An evaluation of the performance of the Hepatitis B surveillance system at Charlotte Maxeke Johannesburg Academic Hospital for 2017 –2018

Kistan, Jesne
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Background: Infection with Hepatitis B virus is a public health priority globally due the transmissible nature of the virus and the subsequent complications of Hepatitis B related disease. Public health surveillance systems are necessary to manage public health priorities such as Hepatitis B virus as these systems detect public health threats and inform public health actions. Surveillance systems need to be functioning appropriately to effectively inform public health responses. Therefore, it would important to assess the functioning of a surveillance system. Methods: We conducted a cross-sectional study of the performance of the attributes of the Hepatitis B virus surveillance system at Charlotte Maxeke Johannesburg Academic Hospital between 2017 –2018. We performed a retrospective record review of the completeness and timeliness of the Hepatitis B virus positive case notification. We further conducted a survey of the healthcare worker (doctors and infection prevention and control nurses) perceptions of the attributes (i.e. simplicity, acceptability, timeliness, flexibility and usefulness) of the HBV surveillance system. Results: Overall, 45.2% (n=238) of positive Hepatitis B virus cases were reported from Charlotte Maxeke Johannesburg Academic Hospital to the City of Johannesburg district office. Of 83 matched cases, 44.6% (n=37) of cases were found to be reported timeously. Health care workers (n=82) largely perceived the HBV surveillance system at CMJAH to be unacceptable (45.0%, n=36), untimely (37.8%, n=31) and not useful (74.1%, n=60). They were equivocal regarding the simplicity and flexibility of the surveillance system. Conclusion: Dysfunction of the HBV surveillance system directly impacts on South Africa’s ability to prevent infection with Hepatitis B virus and disease-related morbidity and mortality. Staff training, roll out of electronic reporting systems and routine feedback and monitoring of the HBV surveillance system could improve functioning of this system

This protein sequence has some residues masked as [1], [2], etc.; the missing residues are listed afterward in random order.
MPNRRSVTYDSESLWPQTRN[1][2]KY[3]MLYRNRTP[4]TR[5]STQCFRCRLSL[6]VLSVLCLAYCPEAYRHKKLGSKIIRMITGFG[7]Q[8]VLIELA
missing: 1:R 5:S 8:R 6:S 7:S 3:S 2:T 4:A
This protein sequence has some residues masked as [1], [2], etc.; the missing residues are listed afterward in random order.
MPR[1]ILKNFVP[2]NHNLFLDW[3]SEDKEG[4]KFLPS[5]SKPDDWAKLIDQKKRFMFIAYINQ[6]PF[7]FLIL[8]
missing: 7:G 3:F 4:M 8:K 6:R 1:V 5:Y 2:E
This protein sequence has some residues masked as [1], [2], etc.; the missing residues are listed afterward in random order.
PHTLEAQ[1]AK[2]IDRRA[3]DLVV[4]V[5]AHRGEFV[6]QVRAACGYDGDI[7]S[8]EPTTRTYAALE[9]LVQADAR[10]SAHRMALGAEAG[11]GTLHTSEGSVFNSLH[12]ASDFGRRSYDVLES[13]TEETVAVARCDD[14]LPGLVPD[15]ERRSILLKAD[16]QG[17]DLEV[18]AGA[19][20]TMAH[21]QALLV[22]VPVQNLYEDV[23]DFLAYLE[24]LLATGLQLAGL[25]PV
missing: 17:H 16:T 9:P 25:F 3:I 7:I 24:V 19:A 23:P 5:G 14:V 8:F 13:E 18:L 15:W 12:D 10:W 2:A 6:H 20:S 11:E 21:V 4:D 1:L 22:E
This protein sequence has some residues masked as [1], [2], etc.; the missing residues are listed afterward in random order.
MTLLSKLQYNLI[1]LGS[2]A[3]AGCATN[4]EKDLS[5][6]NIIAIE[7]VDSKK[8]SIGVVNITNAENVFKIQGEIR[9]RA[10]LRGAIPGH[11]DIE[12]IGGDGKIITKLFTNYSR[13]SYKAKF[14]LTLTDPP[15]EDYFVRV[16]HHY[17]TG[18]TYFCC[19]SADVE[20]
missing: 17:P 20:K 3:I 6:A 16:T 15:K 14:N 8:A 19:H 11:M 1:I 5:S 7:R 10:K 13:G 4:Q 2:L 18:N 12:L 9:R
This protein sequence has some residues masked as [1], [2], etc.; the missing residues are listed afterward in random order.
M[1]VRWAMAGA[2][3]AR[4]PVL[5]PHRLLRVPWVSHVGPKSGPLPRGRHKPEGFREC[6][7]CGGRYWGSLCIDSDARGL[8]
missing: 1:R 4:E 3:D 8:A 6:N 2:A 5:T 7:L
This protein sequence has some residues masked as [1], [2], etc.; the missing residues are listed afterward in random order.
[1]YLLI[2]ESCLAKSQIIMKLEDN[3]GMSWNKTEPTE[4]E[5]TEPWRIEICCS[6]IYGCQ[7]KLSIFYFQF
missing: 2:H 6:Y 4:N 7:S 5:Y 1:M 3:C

A research report submitted to the Faculty of Health Sciences, University of the Witwatersrand, in fulfilment of the requirements for the degree of Public Health Medicine, 2021